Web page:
After dinner we made our way to a rooftop bar to try and capture one of the famed Manila Bay sunsets that I had on my list of things to witness before leaving. The evening sky did not disappoint.

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After another long and experience filled day, we called it a night.

The next morning I packed up my things as I would be leaving that afternoon. However Martin, Joce, and Ashley (who had to work but insisted on my experience of something truly Filipino) had a few last stops in mind. First, I was to experience a jeepney. From my initial landing in Manila I was captivated by these colorful and original modes of public transit that blanketed the city streets. They were a very affordable means of transportation (essentially small buses) that locals often rode. The origin of these brightly painted buses begins after the end of World War II. When the American troops withdrew, we left behind a great amount of machinery and equipment, including Jeeps. These military service jeeps would then be sandblasted to expose the underlying metal and then polished and painted into whatever design the Owner wanted. The level of care some of the jeepney Owners devote to their trucks is inspiring. Over the year, the jeeps have been elongated and further decorated to make each jeepney unique. After a few failed attempts, we found our ride.

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You definitely have to know where you’re going and where the jeepney’s are stopping but it proved to be a great experience. Unfortunately the jeepneys were not going to our ultimate desired destination, so we cabbed the last bit on our way to the American cemetery. This peaceful and picturesque plot of land was devoted to the thousands of American soldiers that lost their lives during WWII. As you reflect on all the sons and daughters that never came home, the embrace and warmth an American feels from Filipinos reinforces the reason for all these soldiers sacrifices.

As we arrived at the cemetery I was surprised that while being in the middle of such a frenetic city as Manila, the place was so utterly peaceful. We spent the next hour and a half walking through this beautiful and moving memorial to the warriors that sacrificed their lives for the sake of freedom for Americans and the world over.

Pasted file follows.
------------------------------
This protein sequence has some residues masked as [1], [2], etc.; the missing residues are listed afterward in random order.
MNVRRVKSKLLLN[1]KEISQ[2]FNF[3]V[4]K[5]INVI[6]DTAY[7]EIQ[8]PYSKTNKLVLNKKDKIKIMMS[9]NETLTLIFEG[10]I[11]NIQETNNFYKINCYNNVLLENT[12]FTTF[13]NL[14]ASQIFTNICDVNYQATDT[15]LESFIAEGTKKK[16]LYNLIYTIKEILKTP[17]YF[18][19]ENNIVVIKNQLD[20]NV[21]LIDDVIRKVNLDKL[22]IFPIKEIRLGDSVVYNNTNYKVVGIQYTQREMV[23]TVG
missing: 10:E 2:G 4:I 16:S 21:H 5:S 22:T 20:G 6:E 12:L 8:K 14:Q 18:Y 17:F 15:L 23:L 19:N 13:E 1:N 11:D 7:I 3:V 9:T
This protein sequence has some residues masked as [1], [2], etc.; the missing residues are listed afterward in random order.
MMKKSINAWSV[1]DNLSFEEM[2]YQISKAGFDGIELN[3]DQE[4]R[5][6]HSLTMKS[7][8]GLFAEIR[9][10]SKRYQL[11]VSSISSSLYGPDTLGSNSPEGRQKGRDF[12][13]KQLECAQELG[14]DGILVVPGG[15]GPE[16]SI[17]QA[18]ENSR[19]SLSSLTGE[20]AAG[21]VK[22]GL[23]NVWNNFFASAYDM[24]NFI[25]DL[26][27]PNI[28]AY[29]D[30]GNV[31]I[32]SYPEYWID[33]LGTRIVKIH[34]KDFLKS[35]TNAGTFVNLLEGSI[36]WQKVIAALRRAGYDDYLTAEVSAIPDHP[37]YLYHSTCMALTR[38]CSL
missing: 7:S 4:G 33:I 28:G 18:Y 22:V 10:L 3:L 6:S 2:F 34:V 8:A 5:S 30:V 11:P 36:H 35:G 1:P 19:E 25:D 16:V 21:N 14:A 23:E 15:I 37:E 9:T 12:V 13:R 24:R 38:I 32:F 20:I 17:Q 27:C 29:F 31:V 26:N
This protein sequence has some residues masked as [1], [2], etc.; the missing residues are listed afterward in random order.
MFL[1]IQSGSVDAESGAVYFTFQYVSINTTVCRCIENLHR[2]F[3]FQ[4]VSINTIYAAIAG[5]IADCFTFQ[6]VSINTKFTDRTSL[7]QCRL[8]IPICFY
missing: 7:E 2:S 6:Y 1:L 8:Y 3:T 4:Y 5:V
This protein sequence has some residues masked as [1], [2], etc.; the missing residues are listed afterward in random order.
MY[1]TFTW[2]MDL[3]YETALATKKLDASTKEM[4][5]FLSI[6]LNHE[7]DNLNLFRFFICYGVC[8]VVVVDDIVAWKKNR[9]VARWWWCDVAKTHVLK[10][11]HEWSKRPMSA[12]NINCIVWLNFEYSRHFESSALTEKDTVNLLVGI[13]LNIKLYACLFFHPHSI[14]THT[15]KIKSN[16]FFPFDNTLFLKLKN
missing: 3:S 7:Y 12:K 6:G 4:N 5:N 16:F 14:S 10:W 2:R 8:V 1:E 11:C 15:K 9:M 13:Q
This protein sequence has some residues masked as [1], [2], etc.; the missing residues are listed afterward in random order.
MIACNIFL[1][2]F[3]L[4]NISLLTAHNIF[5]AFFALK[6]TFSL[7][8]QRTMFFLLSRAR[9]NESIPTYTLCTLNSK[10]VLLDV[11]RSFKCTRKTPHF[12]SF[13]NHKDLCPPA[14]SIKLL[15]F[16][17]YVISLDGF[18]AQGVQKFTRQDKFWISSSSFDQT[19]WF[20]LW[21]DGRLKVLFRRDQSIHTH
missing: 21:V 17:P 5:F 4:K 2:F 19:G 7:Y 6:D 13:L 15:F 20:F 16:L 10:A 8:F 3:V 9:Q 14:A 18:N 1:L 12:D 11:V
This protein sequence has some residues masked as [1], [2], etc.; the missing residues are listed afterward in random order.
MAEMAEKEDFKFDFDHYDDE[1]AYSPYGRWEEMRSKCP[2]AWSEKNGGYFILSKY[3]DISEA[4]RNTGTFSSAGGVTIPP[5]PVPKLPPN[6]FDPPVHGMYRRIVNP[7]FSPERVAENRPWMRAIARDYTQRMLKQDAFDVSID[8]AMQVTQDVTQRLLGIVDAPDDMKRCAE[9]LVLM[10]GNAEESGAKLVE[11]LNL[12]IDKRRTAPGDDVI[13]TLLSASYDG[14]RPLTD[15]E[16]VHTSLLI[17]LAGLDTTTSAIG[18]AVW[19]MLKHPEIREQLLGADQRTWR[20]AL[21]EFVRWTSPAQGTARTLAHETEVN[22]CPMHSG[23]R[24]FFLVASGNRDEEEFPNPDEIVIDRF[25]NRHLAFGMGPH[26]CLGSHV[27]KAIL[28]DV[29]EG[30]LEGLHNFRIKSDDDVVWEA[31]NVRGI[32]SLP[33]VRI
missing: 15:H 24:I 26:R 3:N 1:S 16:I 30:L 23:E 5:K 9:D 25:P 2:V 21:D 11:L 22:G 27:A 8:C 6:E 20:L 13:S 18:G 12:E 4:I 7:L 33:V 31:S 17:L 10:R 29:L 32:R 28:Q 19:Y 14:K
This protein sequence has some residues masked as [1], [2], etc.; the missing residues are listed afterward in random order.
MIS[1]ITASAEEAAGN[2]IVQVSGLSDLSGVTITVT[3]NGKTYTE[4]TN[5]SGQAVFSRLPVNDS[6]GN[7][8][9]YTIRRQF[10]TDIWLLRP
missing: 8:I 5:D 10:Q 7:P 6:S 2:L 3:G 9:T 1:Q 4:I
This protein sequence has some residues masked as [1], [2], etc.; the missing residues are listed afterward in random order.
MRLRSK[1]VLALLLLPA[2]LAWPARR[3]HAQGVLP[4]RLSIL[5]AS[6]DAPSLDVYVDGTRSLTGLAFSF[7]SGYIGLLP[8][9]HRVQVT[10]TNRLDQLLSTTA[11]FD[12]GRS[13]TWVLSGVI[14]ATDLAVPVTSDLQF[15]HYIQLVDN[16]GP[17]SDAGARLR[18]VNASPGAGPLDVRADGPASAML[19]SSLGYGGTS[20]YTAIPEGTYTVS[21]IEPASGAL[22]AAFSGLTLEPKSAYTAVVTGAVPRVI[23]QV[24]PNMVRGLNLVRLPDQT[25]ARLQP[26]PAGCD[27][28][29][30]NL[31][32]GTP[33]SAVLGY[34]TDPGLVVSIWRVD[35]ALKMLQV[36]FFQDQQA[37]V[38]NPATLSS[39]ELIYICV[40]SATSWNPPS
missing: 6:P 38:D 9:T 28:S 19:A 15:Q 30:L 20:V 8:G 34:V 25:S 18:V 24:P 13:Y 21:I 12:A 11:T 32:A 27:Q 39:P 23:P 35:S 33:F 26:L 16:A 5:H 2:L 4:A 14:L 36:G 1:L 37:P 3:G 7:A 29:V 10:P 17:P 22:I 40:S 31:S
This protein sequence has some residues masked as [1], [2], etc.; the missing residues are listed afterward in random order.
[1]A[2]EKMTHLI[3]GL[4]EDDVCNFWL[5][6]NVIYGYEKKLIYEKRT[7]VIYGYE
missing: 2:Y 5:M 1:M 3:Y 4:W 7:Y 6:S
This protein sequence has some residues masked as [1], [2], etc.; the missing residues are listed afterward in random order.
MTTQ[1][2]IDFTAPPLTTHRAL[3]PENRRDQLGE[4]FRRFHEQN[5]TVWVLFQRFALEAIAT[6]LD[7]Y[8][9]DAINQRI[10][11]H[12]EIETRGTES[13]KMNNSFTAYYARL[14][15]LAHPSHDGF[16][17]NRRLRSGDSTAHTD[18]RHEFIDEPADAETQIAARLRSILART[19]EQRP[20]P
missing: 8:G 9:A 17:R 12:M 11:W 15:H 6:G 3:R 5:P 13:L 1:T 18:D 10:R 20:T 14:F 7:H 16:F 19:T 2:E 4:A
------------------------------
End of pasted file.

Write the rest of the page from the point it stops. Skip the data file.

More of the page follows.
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This last stop was a moving one, and I was so appreciative at Martin’s insistence to showing me it. Taking time out of our busy schedules to pause and reflect on the brave men and women who died for our freedoms is the least we could do. It was a powerful way to leave such a special place.

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I was soon headed to the airport, and I can unequivocally say that like MacArthur, I shall return to the Philippines. There are so many other treasures to a country that is home to over 7,000 islands and I look forward to seeing some of them with the warm and friendly Filipinos that call them home. A special thank you to Martin, Ashley, and Joce for making it such a memorable trip for me.

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5 Comments

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  1. Hi Evan! I keep on smiling while reading through your blog. I recall every detail you mention because I was there except for the latter part. I’m so glad that you got a chance to ride a jeepney. I saw how interested you are to learn the history of a certain place and I’m quite guilty of not being knowledgeable about it. I was also a tourist. I thought that there is nothing to be proud of my country given the corrupt leaders and dirty government but after our historical tour, I somehow appreciate it. Philippines has wonderful beaches and I recommend you to experience it. Gracias for visiting Manila. I look forward to your next blog.

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  2. I really wished you would have tried the balut and then provided a vivid description of what your regurgitation was like…..naw, best that you didn’t. Thanks again for sharing your adventures

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  3. I bet you’ve just been itching to use this blog title huh?! How perfect. 🙂 Great post!!

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  4. Evan, you are truly welcome my friend it was a pleasure. We look forward to catching up with you this year. 🙂